Asian Journal of Psychiatry 10 (2014) 1–2

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Digital psychiatry in Asia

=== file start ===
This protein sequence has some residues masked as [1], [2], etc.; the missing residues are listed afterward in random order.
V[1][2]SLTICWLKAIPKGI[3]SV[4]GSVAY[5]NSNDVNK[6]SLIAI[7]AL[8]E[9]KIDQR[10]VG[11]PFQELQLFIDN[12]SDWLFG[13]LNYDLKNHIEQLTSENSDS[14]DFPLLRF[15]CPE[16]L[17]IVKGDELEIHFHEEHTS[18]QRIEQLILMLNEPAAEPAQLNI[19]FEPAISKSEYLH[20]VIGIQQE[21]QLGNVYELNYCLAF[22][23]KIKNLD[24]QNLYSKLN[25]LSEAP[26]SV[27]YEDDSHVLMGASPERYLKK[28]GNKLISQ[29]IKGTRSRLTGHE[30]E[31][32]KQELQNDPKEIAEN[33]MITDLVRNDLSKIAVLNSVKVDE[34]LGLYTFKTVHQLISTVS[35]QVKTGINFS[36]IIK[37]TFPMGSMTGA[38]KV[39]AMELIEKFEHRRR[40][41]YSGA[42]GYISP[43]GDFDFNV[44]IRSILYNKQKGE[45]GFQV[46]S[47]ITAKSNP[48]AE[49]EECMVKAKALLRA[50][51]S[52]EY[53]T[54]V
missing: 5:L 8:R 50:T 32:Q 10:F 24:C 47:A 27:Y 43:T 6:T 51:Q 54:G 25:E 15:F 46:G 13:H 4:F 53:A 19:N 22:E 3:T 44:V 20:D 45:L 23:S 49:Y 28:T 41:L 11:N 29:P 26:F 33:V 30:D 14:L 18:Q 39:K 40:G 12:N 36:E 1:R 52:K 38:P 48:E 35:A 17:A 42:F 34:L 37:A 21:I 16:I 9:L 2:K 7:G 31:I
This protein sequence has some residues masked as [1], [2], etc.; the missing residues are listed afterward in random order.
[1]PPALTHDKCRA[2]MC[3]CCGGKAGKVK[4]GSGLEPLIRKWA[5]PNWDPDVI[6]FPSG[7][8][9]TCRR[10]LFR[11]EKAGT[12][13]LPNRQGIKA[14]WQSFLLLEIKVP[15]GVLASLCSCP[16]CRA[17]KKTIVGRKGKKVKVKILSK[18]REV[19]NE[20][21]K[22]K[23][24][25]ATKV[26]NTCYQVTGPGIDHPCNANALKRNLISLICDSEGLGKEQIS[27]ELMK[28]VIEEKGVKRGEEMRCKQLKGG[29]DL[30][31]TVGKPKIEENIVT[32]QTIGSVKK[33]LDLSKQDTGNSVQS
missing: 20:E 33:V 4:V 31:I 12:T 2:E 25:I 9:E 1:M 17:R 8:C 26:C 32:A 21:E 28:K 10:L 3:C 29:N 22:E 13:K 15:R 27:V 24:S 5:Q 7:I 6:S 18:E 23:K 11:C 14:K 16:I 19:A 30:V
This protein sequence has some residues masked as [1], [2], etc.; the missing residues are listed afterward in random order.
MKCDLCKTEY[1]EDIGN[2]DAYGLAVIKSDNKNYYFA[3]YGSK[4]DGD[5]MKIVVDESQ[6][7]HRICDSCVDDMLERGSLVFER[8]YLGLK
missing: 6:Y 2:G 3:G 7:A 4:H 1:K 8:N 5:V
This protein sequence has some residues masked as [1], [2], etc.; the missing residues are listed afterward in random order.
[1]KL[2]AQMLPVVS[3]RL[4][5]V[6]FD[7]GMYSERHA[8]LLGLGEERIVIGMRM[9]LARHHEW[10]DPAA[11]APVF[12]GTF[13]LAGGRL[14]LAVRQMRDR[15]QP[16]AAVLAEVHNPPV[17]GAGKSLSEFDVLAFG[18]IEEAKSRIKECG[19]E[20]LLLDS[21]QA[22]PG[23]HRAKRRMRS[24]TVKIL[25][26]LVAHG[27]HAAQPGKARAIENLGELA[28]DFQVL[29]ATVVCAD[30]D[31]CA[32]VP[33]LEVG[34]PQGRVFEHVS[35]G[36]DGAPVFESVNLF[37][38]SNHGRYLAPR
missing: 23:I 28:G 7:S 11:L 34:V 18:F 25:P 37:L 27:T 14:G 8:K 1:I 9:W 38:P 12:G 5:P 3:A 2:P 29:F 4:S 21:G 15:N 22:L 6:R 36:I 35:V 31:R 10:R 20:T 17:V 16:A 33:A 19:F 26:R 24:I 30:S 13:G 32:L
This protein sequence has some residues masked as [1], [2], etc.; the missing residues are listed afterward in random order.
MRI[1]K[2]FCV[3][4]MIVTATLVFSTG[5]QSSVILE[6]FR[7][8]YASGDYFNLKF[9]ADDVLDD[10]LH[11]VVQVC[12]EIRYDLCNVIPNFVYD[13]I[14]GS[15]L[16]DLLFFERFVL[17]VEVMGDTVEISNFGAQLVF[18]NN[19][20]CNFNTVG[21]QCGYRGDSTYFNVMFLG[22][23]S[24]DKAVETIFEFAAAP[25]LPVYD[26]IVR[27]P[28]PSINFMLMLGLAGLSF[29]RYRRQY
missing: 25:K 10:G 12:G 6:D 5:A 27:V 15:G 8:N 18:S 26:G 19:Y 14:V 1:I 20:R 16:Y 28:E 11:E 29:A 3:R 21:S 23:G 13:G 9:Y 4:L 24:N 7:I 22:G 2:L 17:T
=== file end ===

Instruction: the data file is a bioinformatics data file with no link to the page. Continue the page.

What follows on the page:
With today’s 6.8 billion global mobile phone subscriptions rapidly approaching the world population figure (Sanou, 2013), the preponderance of digital technologies can no longer be ignored by the global mental health community. Asia’s interest in digital psychiatry tools such as internet based therapies and mobile phone monitoring has been previously hampered by lower availability of internet access and mobile phones. However this situation is at a tipping point with analysts projecting that Asia will now fuel nearly 50% of global mobile phone growth between 2013 and 2017 and soon represent 50% of the global mobile market (GSMA, 2013). China’s growth in mobile phone ownership from 50% in 2002 to currently 95% exemplifies the potential rapid rate of technology growth in Asia (Pew, 2014). In light of the burgeoning opportunity for digital psychiatry in Asia, this special edition of The Asian Journal of Psychiatry aims to explore the current efforts and future trends that underscore the growing role of digital tools for global psychiatry. Asia has already begun to utilize digital psychiatry tools and in their article Drs. Ben-Zeev and Brian review the current progress and promise of mobile technologies in Asia. Their discussion of already existing unique text message and mobile phone based interventions in Asia underscores current efforts while their description of the smartphone application FOCUS highlights the potential of new advances in digital psychiatry. Dr. Li and colleagues’ article examines how these new digital psychiatry tools can be implemented at a national level as she reviews the potential for smartphones to further expand and advance China’s mental health care services. She notes that China is the ideal setting for such a digital transformation and argues that the country is poised to embrace digital psychiatry for its nearly 1.35 billion citizens. Sharing these latest advances in digital psychiatry with the global mental health community is now only a mouse click away as Drs. Andrews and Watts outline in their article. They note that while Western countries may have more experience with digital psychiatry, the Internet creates a medium for fast and free exchange of digital psychiatry tools. Using Cognitive Behavioral Therapy (CBT) as an example, the authors explore the ability to easily share validated and evidence based treatments with both patients and clinicians around the world. The clinical demand for such collaboration is corroborated in the brief article by Dr. Srivastava who also outlines the potential of digital CBT but from an Indian perspective. However, sharing of digital psychiatry tools also requires adapting such resources to the many local languages and cultures of Asia. Dr. Karim and colleagues, in this issue, explore 1876-2018/ß 2014 Elsevier B.V. All rights reserved.